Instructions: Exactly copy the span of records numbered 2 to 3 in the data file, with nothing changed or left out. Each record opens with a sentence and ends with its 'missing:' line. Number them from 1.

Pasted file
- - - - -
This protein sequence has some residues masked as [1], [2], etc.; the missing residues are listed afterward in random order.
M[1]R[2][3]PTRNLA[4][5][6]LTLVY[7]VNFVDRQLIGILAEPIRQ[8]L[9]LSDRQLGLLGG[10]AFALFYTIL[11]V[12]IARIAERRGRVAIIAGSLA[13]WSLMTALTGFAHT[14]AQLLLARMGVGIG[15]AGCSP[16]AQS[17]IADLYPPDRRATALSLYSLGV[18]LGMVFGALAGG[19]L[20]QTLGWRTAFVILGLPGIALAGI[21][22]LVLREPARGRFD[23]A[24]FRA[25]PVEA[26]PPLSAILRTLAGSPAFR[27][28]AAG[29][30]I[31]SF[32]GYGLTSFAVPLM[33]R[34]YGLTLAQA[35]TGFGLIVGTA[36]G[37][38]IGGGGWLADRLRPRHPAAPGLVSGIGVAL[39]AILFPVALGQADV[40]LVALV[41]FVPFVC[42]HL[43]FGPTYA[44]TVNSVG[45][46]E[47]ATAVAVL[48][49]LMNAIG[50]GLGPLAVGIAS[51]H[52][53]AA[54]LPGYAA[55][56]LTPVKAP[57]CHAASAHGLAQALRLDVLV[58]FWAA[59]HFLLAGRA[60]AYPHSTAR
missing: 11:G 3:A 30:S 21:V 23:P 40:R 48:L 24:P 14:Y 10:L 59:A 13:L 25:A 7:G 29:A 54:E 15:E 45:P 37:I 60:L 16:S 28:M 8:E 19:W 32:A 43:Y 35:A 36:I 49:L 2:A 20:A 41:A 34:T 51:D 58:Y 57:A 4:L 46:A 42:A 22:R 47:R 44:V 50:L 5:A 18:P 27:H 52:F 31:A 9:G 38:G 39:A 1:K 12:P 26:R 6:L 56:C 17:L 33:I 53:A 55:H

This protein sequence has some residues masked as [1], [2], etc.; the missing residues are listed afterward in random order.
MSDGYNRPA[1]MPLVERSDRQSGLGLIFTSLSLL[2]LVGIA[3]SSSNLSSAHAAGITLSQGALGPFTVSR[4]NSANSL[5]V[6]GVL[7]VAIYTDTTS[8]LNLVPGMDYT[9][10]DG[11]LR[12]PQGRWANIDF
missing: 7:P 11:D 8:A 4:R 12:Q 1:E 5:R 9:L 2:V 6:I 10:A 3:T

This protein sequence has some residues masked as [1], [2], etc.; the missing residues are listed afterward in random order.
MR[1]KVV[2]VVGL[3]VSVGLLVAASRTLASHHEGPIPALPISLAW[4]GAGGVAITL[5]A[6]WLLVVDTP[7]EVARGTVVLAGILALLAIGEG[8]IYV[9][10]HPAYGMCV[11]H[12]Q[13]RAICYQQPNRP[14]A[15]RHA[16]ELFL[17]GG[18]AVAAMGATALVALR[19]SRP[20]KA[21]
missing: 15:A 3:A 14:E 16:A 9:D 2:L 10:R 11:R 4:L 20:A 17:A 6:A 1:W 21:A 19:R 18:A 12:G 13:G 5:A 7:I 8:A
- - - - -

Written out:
This protein sequence has some residues masked as [1], [2], etc.; the missing residues are listed afterward in random order.
MSDGYNRPA[1]MPLVERSDRQSGLGLIFTSLSLL[2]LVGIA[3]SSSNLSSAHAAGITLSQGALGPFTVSR[4]NSANSL[5]V[6]GVL[7]VAIYTDTTS[8]LNLVPGMDYT[9][10]DG[11]LR[12]PQGRWANIDF
missing: 7:P 11:D 8:A 4:R 12:Q 1:E 5:R 9:L 2:V 6:I 10:A 3:T

This protein sequence has some residues masked as [1], [2], etc.; the missing residues are listed afterward in random order.
MR[1]KVV[2]VVGL[3]VSVGLLVAASRTLASHHEGPIPALPISLAW[4]GAGGVAITL[5]A[6]WLLVVDTP[7]EVARGTVVLAGILALLAIGEG[8]IYV[9][10]HPAYGMCV[11]H[12]Q[13]RAICYQQPNRP[14]A[15]RHA[16]ELFL[17]GG[18]AVAAMGATALVALR[19]SRP[20]KA[21]
missing: 15:A 3:A 14:E 16:A 9:D 2:L 10:R 11:R 4:L 20:A 17:A 6:A 1:W 21:A 19:R 18:A 12:G 13:G 5:A 7:I 8:A